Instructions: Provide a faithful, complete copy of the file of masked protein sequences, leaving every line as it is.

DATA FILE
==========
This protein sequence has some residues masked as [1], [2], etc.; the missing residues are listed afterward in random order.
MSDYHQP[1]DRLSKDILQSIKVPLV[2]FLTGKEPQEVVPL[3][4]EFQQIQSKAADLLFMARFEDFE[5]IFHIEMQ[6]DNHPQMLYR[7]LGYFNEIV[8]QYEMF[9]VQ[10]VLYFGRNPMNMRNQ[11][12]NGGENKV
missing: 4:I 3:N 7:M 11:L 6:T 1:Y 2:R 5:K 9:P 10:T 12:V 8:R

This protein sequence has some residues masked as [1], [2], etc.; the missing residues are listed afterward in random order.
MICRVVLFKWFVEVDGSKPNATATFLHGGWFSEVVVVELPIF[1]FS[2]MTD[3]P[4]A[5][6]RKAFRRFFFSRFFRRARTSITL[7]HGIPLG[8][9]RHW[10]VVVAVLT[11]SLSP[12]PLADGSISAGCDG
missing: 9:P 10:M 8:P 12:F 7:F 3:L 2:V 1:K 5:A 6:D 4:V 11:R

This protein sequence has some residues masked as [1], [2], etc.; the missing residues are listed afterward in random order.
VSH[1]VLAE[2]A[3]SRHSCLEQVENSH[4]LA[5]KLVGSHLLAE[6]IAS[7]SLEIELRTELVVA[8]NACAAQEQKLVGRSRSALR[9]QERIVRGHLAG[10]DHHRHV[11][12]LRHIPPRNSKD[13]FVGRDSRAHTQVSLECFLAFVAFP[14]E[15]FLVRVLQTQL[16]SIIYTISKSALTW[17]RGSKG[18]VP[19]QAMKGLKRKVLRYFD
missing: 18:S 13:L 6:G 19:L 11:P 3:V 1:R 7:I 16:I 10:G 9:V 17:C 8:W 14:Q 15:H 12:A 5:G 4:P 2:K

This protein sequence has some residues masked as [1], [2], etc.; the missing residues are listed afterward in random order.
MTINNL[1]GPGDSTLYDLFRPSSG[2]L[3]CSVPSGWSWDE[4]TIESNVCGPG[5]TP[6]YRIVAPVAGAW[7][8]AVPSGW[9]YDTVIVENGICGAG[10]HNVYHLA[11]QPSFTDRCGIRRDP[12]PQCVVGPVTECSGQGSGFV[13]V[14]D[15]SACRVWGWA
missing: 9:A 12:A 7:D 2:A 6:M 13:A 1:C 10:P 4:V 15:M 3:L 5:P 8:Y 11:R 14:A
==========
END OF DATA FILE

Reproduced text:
This protein sequence has some residues masked as [1], [2], etc.; the missing residues are listed afterward in random order.
MSDYHQP[1]DRLSKDILQSIKVPLV[2]FLTGKEPQEVVPL[3][4]EFQQIQSKAADLLFMARFEDFE[5]IFHIEMQ[6]DNHPQMLYR[7]LGYFNEIV[8]QYEMF[9]VQ[10]VLYFGRNPMNMRNQ[11][12]NGGENKV
missing: 4:I 3:N 7:M 11:L 6:T 1:Y 2:R 5:K 9:P 10:T 12:V 8:R

This protein sequence has some residues masked as [1], [2], etc.; the missing residues are listed afterward in random order.
MICRVVLFKWFVEVDGSKPNATATFLHGGWFSEVVVVELPIF[1]FS[2]MTD[3]P[4]A[5][6]RKAFRRFFFSRFFRRARTSITL[7]HGIPLG[8][9]RHW[10]VVVAVLT[11]SLSP[12]PLADGSISAGCDG
missing: 9:P 10:M 8:P 12:F 7:F 3:L 2:V 1:K 5:A 6:D 4:V 11:R

This protein sequence has some residues masked as [1], [2], etc.; the missing residues are listed afterward in random order.
VSH[1]VLAE[2]A[3]SRHSCLEQVENSH[4]LA[5]KLVGSHLLAE[6]IAS[7]SLEIELRTELVVA[8]NACAAQEQKLVGRSRSALR[9]QERIVRGHLAG[10]DHHRHV[11][12]LRHIPPRNSKD[13]FVGRDSRAHTQVSLECFLAFVAFP[14]E[15]FLVRVLQTQL[16]SIIYTISKSALTW[17]RGSKG[18]VP[19]QAMKGLKRKVLRYFD
missing: 18:S 13:L 6:G 19:L 11:P 3:V 1:R 7:I 16:I 10:G 9:V 17:C 8:W 14:Q 15:H 12:A 5:G 4:P 2:K

This protein sequence has some residues masked as [1], [2], etc.; the missing residues are listed afterward in random order.
MTINNL[1]GPGDSTLYDLFRPSSG[2]L[3]CSVPSGWSWDE[4]TIESNVCGPG[5]TP[6]YRIVAPVAGAW[7][8]AVPSGW[9]YDTVIVENGICGAG[10]HNVYHLA[11]QPSFTDRCGIRRDP[12]PQCVVGPVTECSGQGSGFV[13]V[14]D[15]SACRVWGWA
missing: 9:A 12:A 7:D 2:A 6:M 13:A 1:C 10:P 4:V 15:M 3:L 5:P 8:Y 11:R 14:A